The Egg came first. Danish architect Arne Jacobsen designed the furniture for the SAS Royal Hotel before he finished designing the building itself. At 22 stories, it would be the first skyscraper in Copenhagen — and Jacobsen was going for a Gesamtkunstwerk, or total work of art. To this notoriously obsessive designer, each ashtray, door knob and salt shaker was important. But none of those items became as iconic as the Egg chair (1958).
Designed to look like a cracked egg, the chair was produced by Fritz Hansen using the then-new material polyurethane, which could be molded into a curvaceous, organic form.
The shape “harks back to early wing chairs,” says Emily Orr, assistant curator of modern and contemporary American design at the Cooper Hewitt, Smithsonian Design Museum. “In the mid-20th century, there was a desire to create chairs that were ergonomic and responded to the human body. Unlike overstuffed Victorian wing chairs, the Egg chair is sleek and modern, but it still provides comfort and a sense of privacy because of the way it wraps around the body.”
The upholstered ovoid chair surprised critics, who identified Jacobsen’s work with the austere geometric shapes that were popular at the time. In his total approach to design, however, its form made sense: He used curved shapes to set off the sharp precision of his buildings.
In addition, the 50 seafoam-blue Egg chairs that dotted the SAS Royal Hotel (along with another soon-to-be icon, the Swan chair) were designed to provide a feeling of refuge. This was particularly desirable given the hotel’s alternate identity as a sort of terminal, with a special check-in area and desks for SAS airline passengers awaiting shuttles to the Copenhagen International Airport. “It’s a very optimistic form,” Orr says. “It spoke to a new mood of jet-set travel, to a sense that you were doing something exciting.”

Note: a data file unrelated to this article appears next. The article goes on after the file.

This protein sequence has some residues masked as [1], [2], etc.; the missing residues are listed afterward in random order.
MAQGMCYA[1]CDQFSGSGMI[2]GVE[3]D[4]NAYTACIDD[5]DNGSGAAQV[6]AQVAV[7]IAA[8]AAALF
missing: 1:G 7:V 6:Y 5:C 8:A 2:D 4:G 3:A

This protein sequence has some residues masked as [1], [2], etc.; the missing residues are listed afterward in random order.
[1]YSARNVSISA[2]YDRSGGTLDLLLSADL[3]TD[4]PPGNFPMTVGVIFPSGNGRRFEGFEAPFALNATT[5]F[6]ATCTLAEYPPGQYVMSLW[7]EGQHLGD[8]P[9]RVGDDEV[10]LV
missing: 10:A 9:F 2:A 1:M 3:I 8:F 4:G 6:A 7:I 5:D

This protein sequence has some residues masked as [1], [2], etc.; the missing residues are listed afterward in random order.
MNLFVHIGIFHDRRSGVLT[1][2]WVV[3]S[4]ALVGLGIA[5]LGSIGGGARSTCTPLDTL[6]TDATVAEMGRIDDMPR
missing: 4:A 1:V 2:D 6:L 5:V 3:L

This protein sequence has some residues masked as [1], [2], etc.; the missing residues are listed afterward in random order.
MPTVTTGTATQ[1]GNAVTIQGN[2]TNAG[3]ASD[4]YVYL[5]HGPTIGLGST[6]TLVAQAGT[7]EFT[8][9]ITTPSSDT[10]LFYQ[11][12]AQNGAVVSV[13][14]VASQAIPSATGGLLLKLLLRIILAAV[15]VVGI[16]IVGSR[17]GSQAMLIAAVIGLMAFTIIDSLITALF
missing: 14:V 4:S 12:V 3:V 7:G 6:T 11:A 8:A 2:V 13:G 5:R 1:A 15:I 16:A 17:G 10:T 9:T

The Egg chair has been in continuous production by Fritz Hansen since its introduction. What’s the secret? Comfort. In the years immediately following World War II, Eero Saarinen reintroduced the idea of ease to avant-garde design with his Womb chair (1948). He once said, “Today, more than ever, we need to relax.” That’s true of our present time as well. And, says Orr, “the same thing is going on with the Egg.”
The Egg Chair in Film, or “Which Egg Is It?”
Decades after it entered the design pantheon, the Egg chair became a go-to for film and television set designers seeking to create a sense of modern sophistication and offbeat power. Both Agent Zed, in Men in Black (1997), and Mugatu, in Zoolander (2001), for example, used it as a desk chair.
Two Egg chairs also graced the highly stylized lobby of the Mode magazine headquarters, where the action took place in Ugly Betty (2006). And in the inaugural season of the British reality-game show Big Brother (2000), the confessional room held a purple version.
There is another Egg out there, too. The Ovalia Egg (1968) by Henrik Thor-Larsen is more literal, a cartoon execution of a Pop idea. Interestingly, a very specific power dynamic exists between the Ovalia and Jacobsen’s Egg when they’re used together — as they are in both Zoolander and Men in Black.
Whereas the big bosses sit in the Jacobsen chairs, Derek Zoolander gets trapped in Henrik Thor-Larsen’s Ovalia chair and MIB applicants are tested in one. The difference is one of subtle versus silly, representing an acknowledgement that it can be hard to be taken seriously when you appear as the human version of a baby chick breaking out into the world.